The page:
It was Latinos representing Latinos. It was our story and no critic could ever take that away. 

Director Allison Anders was inspired to create “Mi Vida Loca” after meeting her daughter’s Latina friends.

The basis for Sad Girl and Mousey is based on real people that Anders saw in her neighborhood. Her daughter informed her mom all about the novela that was taking place right outside her door. In a 1994 interview with Bomb magazine, Anders said, “I had seen these two 14-year-old girls with babies on their hips, yelling at each other. So finally I said, ‘Devan [her daughter], what’s up with these girls?’ And Devan, who was nine years old at the time said, ‘Well, Christine and Marty were best friends since elementary school. Then Christine had a baby by Ernesto. But then Marty had a baby by Ernesto. And now they don’t get along.” And that is how the story of how Sad Girl and Mousey was born.

Anders said they filmed in Echo Park, which is where she lived too, right as the gentrification of the area was taking place. 

That meant she had to make sure everyone on the set was safe because real gang members lived there as well. Anders said the real gang members she met as inspiration for “Mi Vida Loca” were actually part of a gang that didn’t reside in Echo Park, but a neighborhood nearby. That tension of real actors and real gang members shooting a film in gang territory caused for some interesting days on the set. 

“I was very concerned however with keeping the real gang members in the cast and crew safe,” Anders said in an interview with Screen Slate. “So my producers and I involved the Echo Park members every step of the way to know which neighborhoods were safe for us to shoot in. We literally took them in the car location scouting to check out the safety. Sometimes the borders were block to block: “We can shoot down here—but not across the street.”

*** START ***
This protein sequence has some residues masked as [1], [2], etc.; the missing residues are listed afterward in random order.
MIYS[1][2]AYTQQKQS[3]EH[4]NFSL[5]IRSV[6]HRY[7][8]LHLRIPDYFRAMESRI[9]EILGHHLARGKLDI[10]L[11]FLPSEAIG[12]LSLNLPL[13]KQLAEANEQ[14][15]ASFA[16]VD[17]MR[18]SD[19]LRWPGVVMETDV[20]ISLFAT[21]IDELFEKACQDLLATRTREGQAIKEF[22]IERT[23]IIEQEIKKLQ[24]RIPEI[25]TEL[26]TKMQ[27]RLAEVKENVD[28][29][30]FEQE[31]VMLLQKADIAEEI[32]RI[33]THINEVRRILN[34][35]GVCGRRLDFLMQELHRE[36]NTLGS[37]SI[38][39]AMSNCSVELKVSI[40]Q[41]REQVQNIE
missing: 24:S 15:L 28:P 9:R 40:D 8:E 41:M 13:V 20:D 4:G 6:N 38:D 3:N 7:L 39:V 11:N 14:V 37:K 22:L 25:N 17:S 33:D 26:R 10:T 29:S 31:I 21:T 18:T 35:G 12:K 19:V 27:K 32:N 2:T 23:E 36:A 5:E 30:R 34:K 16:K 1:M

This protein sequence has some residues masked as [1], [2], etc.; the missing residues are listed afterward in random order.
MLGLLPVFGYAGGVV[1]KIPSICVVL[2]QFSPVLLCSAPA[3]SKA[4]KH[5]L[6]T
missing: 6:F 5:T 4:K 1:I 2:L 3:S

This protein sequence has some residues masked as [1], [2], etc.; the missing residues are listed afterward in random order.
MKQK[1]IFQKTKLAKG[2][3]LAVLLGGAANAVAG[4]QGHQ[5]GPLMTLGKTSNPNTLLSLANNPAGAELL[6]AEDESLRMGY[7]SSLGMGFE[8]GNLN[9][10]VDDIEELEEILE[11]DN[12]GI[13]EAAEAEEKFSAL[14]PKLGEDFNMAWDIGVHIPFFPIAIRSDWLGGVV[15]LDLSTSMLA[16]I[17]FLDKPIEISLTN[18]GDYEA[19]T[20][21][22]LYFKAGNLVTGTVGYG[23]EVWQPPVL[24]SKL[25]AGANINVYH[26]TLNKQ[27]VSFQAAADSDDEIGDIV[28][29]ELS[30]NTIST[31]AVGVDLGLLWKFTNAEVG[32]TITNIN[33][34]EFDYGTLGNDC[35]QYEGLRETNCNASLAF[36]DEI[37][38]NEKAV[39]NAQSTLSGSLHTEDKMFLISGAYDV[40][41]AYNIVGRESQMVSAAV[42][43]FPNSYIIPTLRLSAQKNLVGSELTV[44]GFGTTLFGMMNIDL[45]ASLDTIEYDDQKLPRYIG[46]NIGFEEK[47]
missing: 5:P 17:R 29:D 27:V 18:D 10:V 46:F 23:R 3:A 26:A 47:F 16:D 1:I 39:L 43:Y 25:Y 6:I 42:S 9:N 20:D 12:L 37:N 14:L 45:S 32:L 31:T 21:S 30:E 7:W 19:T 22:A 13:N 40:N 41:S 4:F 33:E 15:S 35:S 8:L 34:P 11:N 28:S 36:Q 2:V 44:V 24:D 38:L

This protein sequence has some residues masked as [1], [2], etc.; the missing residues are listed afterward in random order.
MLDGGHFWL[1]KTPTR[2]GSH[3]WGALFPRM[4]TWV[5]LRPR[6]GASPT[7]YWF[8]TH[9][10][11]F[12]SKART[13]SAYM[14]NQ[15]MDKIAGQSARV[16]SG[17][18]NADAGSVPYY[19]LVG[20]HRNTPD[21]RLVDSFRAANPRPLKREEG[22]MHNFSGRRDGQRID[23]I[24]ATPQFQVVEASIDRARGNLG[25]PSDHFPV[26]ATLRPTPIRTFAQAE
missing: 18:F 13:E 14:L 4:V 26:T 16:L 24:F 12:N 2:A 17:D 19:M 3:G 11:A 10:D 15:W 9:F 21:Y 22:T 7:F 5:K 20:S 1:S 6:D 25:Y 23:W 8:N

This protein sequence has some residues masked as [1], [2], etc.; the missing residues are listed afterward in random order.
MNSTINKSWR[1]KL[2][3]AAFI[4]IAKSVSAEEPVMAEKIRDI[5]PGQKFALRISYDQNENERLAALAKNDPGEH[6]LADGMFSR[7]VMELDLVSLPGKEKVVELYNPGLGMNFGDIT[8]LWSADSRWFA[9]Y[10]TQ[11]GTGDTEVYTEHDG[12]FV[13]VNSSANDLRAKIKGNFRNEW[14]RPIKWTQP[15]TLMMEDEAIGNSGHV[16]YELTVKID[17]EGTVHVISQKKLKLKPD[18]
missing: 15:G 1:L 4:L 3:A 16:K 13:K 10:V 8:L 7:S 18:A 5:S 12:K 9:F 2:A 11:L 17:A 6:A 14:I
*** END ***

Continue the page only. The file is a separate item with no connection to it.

While some had issues that a white woman was directing a movie about Latina gang members, Anders said she got the dialogue approved by Latinas on the set.

Anders said that real gang members “approved every single draft of the script, and after a while could pitch it and give notes better than anyone I’ve met since, seriously.” She added that each person that was consulted on the film was paid and credited. “We even kept the money in the neighborhood literally – the art department rented set dressing from their homes – which also gave a sense of pride that a movie company was renting some banner they made for their bedroom to put on film. We rented the homes of the parents and grandparents of the Echo Park locas and locos. Make-up purchased the real stuff the actual girls wore from Woolworth’s on Sunset Blvd.”

Here’s one remarkable story about how Anders adopted the child of one of a Latina gang member that died before the release of the film. 

Anders said that Nica Rogers, a member of the Echo Park gang, died of an overdose at the age of 19. She was in a few scenes in the movie as well. Rogers had a son named Rueben who was left orphaned after the death of his mother, so Anders adopted him. He is now 28-years-old, married with his family and living in Texas. He is also working in the Hollywood industry. Anders also started a Nica Rogers scholarship that would benefit the youth in Echo Park. It’s so amazing to see this movie live on in not just on the screen but in people’s lives too. 

READ: Mousie And Sad Girl From “Mi Vida Loca” Are Ultimate #Friendshipgoals

Christian Navarro Allegedly Deleted Tweets That Called Disney Out For Saying They Wanted To Cast ‘European’ Prince Eric

Entertainment

Christian Navarro Allegedly Deleted Tweets That Called Disney Out For Saying They Wanted To Cast ‘European’ Prince Eric

Earlier this summer in July, Disney announced its decision to cast Halle Bailey from Chloe x Halle to play princess Ariel in their live-action remake of The Little Mermaid. Variety reported that although director Rob Marshall had spent a couple of months meeting with potential princess Ariel’s, the R&B singer Halle Bailey was the clear choice for the role of Ariel since the start. And while buzz from just a few weeks ago about a Latino prince had us pumped…